Hacking UINavigationBar

N.B. There are 2 things that I won't be addressing in this post:

  • The fact that messing around with the subviews of any system view is not really a good idea, and is practically guaranteed to break in a future release of iOS.
  • Sometimes people turn their phone to landscape and your app will want to rotate.

Maybe I'll come back to landscape support in a future post.

As I will often do in posts about code, I'm going to explain the process I went through to solve a certain problem, rather than just give the answers. So forgive me if you feel cheated when I change my mind near the end.

UINavigationBar has never been the easiest class to customise. I'm working on a project at the moment in which the design calls for a UINavigationBar that is taller than normal to contain a UISegmentedControl for filtering the content.

I'm only going to cover the increased navigation bar size in this post. As well as adding the segmented control, the navigation bar also hides on scroll (à la Safari, Instagram) but I'll cover those features in another post.

A quick search easily solves the problem of make the navigation bar taller. Simply create a custom UINavigationBar subclass, which overrides sizeThatFits: and returns a larger size.

const CGFloat VFSNavigationBarHeightIncrease = 38.f;

@implementation VFSNavigationBar

- (CGSize)sizeThatFits:(CGSize)size {

    CGSize amendedSize = [super sizeThatFits:size];
    amendedSize.height += VFSNavigationBarHeightIncrease;

    return amendedSize;
}

@end

The resulting navigation bar is the correct height, but note that the content is still aligned to the bottom.

This seems like it would be easy to fix, just override layoutSubviews in the navigation bar subclass and move the buttons and title up by the increase in height. First up, let's examine the view hierarchy for the navigation bar (using po [[UIWindow keyWindow] recursiveDescription] in the debugger).

<VFSNavigationBar: 0x10974be90; baseClass = UINavigationBar; frame = (0 20; 320 82); opaque = NO; autoresize = W; gestureRecognizers = <NSArray: 0x10974c770>; layer = <CALayer: 0x1097419e0>>
| <_UINavigationBarBackground: 0x109758820; frame = (0 -20; 320 102); opaque = NO; autoresize = W; userInteractionEnabled = NO; layer = <CALayer: 0x1097589c0>> - (null)
|    | <_UIBackdropView: 0x109069c30; frame = (0 0; 320 102); opaque = NO; autoresize = W+H; userInteractionEnabled = NO; layer = <_UIBackdropViewLayer: 0x1090622f0>>
|    |    | <_UIBackdropEffectView: 0x109040fa0; frame = (0 0; 320 102); clipsToBounds = YES; opaque = NO; autoresize = W+H; userInteractionEnabled = NO; layer = <CABackdropLayer: 0x109068590>>
|    |    | <UIView: 0x10903fd20; frame = (0 0; 320 102); hidden = YES; opaque = NO; autoresize = W+H; userInteractionEnabled = NO; layer = <CALayer: 0x10905fed0>>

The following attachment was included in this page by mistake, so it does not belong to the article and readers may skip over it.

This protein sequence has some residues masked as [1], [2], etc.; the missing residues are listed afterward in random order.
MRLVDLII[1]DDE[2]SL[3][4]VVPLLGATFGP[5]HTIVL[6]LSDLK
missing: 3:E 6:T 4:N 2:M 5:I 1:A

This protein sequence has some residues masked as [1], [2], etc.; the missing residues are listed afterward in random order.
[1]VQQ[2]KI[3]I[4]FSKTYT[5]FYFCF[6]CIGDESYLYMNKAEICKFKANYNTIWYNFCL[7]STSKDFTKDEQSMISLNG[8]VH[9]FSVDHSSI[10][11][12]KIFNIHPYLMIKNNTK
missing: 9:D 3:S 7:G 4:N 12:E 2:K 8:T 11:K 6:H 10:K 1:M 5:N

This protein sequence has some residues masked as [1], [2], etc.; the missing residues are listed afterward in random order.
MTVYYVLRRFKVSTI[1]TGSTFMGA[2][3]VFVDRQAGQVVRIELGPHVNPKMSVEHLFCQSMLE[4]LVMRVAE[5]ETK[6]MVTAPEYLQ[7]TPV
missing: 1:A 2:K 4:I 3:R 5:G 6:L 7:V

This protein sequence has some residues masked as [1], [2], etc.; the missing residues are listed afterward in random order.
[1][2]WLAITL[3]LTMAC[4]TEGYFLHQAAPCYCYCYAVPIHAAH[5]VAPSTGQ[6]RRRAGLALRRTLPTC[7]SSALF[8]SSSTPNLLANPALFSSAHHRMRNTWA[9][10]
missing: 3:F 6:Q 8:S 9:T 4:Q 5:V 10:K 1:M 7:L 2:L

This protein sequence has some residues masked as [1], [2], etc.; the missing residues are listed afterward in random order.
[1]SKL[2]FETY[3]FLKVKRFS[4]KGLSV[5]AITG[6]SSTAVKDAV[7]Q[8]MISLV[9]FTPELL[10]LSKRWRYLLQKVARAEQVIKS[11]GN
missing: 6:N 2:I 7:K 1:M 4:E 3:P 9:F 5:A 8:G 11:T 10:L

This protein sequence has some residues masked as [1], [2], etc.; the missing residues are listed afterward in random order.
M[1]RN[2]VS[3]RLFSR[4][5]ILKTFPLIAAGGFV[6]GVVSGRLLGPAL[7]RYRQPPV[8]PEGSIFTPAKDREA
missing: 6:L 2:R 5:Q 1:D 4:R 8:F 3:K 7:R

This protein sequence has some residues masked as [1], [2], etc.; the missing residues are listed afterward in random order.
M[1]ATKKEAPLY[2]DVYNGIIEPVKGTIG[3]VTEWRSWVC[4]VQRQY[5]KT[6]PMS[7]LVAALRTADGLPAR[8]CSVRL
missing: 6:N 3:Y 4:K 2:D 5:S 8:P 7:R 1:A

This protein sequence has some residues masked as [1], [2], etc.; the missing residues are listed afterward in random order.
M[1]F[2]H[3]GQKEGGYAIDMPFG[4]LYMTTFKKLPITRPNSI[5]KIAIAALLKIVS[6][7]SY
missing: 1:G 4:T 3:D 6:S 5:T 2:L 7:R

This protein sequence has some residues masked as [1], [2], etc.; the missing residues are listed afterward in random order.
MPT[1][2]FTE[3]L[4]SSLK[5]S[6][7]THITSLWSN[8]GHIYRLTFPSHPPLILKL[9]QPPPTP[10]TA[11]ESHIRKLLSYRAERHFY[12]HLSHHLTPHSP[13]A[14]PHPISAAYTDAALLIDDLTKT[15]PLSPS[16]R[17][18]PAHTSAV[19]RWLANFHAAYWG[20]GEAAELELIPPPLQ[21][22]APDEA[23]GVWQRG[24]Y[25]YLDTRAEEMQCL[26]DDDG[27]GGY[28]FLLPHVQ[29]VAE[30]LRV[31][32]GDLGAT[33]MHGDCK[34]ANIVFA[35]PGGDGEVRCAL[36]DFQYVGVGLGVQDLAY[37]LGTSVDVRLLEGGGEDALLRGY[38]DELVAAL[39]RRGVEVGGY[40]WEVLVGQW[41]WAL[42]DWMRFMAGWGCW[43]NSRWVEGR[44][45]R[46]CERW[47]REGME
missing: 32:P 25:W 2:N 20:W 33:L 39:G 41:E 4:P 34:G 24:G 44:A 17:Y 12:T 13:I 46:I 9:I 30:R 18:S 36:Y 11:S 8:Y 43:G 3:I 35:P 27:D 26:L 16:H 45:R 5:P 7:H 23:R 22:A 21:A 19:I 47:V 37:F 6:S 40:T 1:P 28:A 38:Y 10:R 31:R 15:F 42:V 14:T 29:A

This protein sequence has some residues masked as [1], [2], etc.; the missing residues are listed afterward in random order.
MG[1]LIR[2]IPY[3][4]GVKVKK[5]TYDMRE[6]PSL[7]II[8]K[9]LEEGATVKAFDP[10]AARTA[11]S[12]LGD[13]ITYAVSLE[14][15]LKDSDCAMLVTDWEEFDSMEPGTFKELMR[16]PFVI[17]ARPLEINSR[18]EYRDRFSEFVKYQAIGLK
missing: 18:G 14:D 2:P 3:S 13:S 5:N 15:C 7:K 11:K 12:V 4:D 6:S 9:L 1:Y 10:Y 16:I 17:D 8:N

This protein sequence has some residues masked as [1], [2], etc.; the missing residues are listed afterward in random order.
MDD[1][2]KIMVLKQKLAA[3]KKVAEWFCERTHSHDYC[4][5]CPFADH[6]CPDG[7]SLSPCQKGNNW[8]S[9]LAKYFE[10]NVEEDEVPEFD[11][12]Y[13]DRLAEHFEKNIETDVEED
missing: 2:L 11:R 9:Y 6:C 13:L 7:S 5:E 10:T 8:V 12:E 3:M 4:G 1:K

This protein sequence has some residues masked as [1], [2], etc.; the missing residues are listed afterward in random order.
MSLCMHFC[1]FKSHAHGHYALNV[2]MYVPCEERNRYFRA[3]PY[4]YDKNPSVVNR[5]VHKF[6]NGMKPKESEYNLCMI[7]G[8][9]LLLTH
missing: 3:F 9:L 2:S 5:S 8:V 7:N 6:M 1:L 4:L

|    | <UIImageView: 0x109757f80; frame = (0 102; 320 0.5); userInteractionEnabled = NO; layer = <CALayer: 0x109741a20>> - (null)
| <UINavigationItemView: 0x10974c670; frame = (136.5 46; 47 27); opaque = NO; userInteractionEnabled = NO; layer = <CALayer: 0x1097416f0>>
|    | <UILabel: 0x10974cb70; frame = (0 3; 47 22); text = 'Home'; clipsToBounds = YES; opaque = NO; userInteractionEnabled = NO; layer = <CALayer: 0x109741c60>>
| <UINavigationButton: 0x109731a80; frame = (5 44; 47 30); opaque = NO; layer = <CALayer: 0x10974d050>>
|    | <UIImageView: 0x109754c50; frame = (11 2.5; 25 25); clipsToBounds = YES; opaque = NO; userInteractionEnabled = NO; layer = <CALayer: 0x109754e70>> - (null)
| <UINavigationButton: 0x1097531d0; frame = (275 44; 40 30); opaque = NO; layer = <CALayer: 0x109753120>>
|    | <UIImageView: 0x1097569e0; frame = (11 6; 18 18); clipsToBounds = YES; opaque = NO; userInteractionEnabled = NO; layer = <CALayer: 0x109756930>> - (null)
| <_UINavigationBarBackIndicatorView: 0x10906fcd0; frame = (8 50; 12.5 20.5); alpha = 0; opaque = NO; userInteractionEnabled = NO; layer = <CALayer: 0x109020880>> - Back

It's relatively easy to work out which subview corresponds to which part of the navigation bar.

  • The _UINavigationBarBackground contains the blur effect view and hairline separator.
  • The UINavigationItemView contains a UILabel, which is the title.
  • A UINavigationButton view contains a UIBarButtonItem, one for each side.
  • The _UINavigationBarBackIndicatorView is the back button, which isn't currently visible.

Ignoring the back button for now, we can assume that the subviews we want to move are either of the class UINavigationItemView or UINavigationButton. This leads to a relatively easy layoutSubviews hack.

const CGFloat VFSNavigationBarHeightIncrease = 38.f;

@implementation VFSNavigationBar

- (void)layoutSubviews {
    [super layoutSubviews];     

    NSArray *classNamesToReposition = @[@"UINavigationItemView", @"UINavigationButton"];

    for (UIView *view in [self subviews]) {

        if ([classNamesToReposition containsObject:NSStringFromClass([view class])]) {

            CGRect frame = [view frame];
            frame.origin.y -= VFSNavigationBarHeightIncrease;